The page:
Graphics aren't the most impressive within game play, being pretty much on par with Arkham Asylum. The Joker, though, is superbly terrifying in appearance owing to the degeneration of body due to exposure to the TITAN virus. Arkham City is cloaked in darkness which serves as a perfect atmosphere for the game, even if it might not be the most engaging places to explore. Then again, that was never the point of it. Large neon signs, soft snowfall, enemies lurking around each corner, all these resemble a noir-esque portrayal of the city. Other villains such as Bane and Solomon Grundy are imposing enough for you to take a step back and approach them with a different mindset. The boss fights aren't all that memorable, being extremely simple to deduce and a majority of therm simply throw hordes of enemies at the player, a simple pummeling is enough to beat them into submission. However, this flaw is circumvented due to the plot's tone quickly shifting afterward.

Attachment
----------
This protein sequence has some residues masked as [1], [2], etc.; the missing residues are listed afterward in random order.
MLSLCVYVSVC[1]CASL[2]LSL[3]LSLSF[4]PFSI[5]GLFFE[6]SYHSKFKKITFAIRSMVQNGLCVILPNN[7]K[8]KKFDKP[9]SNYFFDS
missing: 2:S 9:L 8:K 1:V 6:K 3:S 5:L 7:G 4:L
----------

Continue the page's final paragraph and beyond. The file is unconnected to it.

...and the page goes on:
No one can ever expect Mark Hamill and Kevin Conroy not to deliver as The Joker and The Batman respectively, and they light up the screens each time an interaction between the two takes place. Nervous chatter among inmates over the Batman lurking about greatly highlights the tension of the situation as well as brings in authenticity to the game. There isn't as much as a soundtrack as one might think but there really isn't a need for one when the gruesome setting needs to be realized as much as possible, which means quiet moments are the most tense ones.
There is no denying that Batman: Arkham City is an enjoyable game, but it's that fun level that brings the experience down a notch when it lacks in depth in all departments. The game simply needed to be longer in main story line, larger in scale, had more side quests than there were, and most of all, should not have had a confusing route along with scattered points of interest that take way too long to uncover. However, it is a solid offering which is definitely worth the experience, as it pits the player straight into the dark and dreary streets of Arkham City and the Caped Crusader's adventures that he soars into.